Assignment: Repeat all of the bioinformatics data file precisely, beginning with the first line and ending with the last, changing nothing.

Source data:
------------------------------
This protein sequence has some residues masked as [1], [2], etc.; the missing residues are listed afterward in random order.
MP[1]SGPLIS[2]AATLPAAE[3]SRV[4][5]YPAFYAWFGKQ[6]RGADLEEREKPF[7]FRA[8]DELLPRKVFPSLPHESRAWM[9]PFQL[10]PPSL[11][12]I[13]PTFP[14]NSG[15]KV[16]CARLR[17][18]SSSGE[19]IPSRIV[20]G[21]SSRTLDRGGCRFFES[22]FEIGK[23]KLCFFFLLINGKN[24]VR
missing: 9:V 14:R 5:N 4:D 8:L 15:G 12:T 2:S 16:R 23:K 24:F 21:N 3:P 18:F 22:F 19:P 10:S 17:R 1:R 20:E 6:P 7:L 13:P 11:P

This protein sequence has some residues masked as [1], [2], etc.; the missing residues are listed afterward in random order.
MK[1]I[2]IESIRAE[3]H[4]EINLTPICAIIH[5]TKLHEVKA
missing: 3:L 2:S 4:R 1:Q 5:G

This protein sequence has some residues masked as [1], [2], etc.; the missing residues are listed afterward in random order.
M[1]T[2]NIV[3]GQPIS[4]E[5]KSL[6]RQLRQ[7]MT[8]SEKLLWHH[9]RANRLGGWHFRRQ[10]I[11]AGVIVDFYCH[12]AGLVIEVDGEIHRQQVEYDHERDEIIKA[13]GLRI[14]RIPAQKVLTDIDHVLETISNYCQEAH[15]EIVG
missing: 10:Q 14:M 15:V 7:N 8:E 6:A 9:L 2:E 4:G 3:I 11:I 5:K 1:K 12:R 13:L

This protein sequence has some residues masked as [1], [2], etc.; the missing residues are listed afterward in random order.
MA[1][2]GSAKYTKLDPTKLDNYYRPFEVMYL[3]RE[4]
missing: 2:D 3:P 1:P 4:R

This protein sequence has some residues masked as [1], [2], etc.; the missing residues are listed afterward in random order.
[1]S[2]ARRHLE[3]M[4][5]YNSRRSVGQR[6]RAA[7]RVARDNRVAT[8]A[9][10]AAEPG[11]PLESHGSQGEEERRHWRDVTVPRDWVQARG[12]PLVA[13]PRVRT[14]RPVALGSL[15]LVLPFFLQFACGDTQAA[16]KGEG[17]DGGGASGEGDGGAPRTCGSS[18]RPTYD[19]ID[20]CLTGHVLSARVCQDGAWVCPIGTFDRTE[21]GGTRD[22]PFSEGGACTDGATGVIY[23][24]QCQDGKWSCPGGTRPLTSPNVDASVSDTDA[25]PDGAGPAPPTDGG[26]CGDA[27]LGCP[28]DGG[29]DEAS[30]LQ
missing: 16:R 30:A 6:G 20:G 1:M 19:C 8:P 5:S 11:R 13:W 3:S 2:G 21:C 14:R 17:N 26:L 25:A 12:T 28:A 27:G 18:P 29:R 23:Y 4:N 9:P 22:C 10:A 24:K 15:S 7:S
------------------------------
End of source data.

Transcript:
This protein sequence has some residues masked as [1], [2], etc.; the missing residues are listed afterward in random order.
MP[1]SGPLIS[2]AATLPAAE[3]SRV[4][5]YPAFYAWFGKQ[6]RGADLEEREKPF[7]FRA[8]DELLPRKVFPSLPHESRAWM[9]PFQL[10]PPSL[11][12]I[13]PTFP[14]NSG[15]KV[16]CARLR[17][18]SSSGE[19]IPSRIV[20]G[21]SSRTLDRGGCRFFES[22]FEIGK[23]KLCFFFLLINGKN[24]VR
missing: 9:V 14:R 5:N 4:D 8:L 15:G 12:T 2:S 16:R 23:K 24:F 21:N 3:P 18:F 22:F 19:P 10:S 17:R 1:R 20:E 6:P 7:L 13:P 11:P

This protein sequence has some residues masked as [1], [2], etc.; the missing residues are listed afterward in random order.
MK[1]I[2]IESIRAE[3]H[4]EINLTPICAIIH[5]TKLHEVKA
missing: 3:L 2:S 4:R 1:Q 5:G

This protein sequence has some residues masked as [1], [2], etc.; the missing residues are listed afterward in random order.
M[1]T[2]NIV[3]GQPIS[4]E[5]KSL[6]RQLRQ[7]MT[8]SEKLLWHH[9]RANRLGGWHFRRQ[10]I[11]AGVIVDFYCH[12]AGLVIEVDGEIHRQQVEYDHERDEIIKA[13]GLRI[14]RIPAQKVLTDIDHVLETISNYCQEAH[15]EIVG
missing: 10:Q 14:M 15:V 7:N 8:E 6:A 9:L 2:E 4:G 3:I 11:I 5:K 1:K 12:R 13:L

This protein sequence has some residues masked as [1], [2], etc.; the missing residues are listed afterward in random order.
MA[1][2]GSAKYTKLDPTKLDNYYRPFEVMYL[3]RE[4]
missing: 2:D 3:P 1:P 4:R

This protein sequence has some residues masked as [1], [2], etc.; the missing residues are listed afterward in random order.
[1]S[2]ARRHLE[3]M[4][5]YNSRRSVGQR[6]RAA[7]RVARDNRVAT[8]A[9][10]AAEPG[11]PLESHGSQGEEERRHWRDVTVPRDWVQARG[12]PLVA[13]PRVRT[14]RPVALGSL[15]LVLPFFLQFACGDTQAA[16]KGEG[17]DGGGASGEGDGGAPRTCGSS[18]RPTYD[19]ID[20]CLTGHVLSARVCQDGAWVCPIGTFDRTE[21]GGTRD[22]PFSEGGACTDGATGVIY[23][24]QCQDGKWSCPGGTRPLTSPNVDASVSDTDA[25]PDGAGPAPPTDGG[26]CGDA[27]LGCP[28]DGG[29]DEAS[30]LQ
missing: 16:R 30:A 6:G 20:G 1:M 19:C 8:P 5:S 11:R 13:W 3:S 2:G 21:C 14:R 17:N 26:L 25:A 12:T 28:A 27:G 18:P 29:R 23:Y 4:N 9:P 22:C 10:A 24:K 15:S 7:S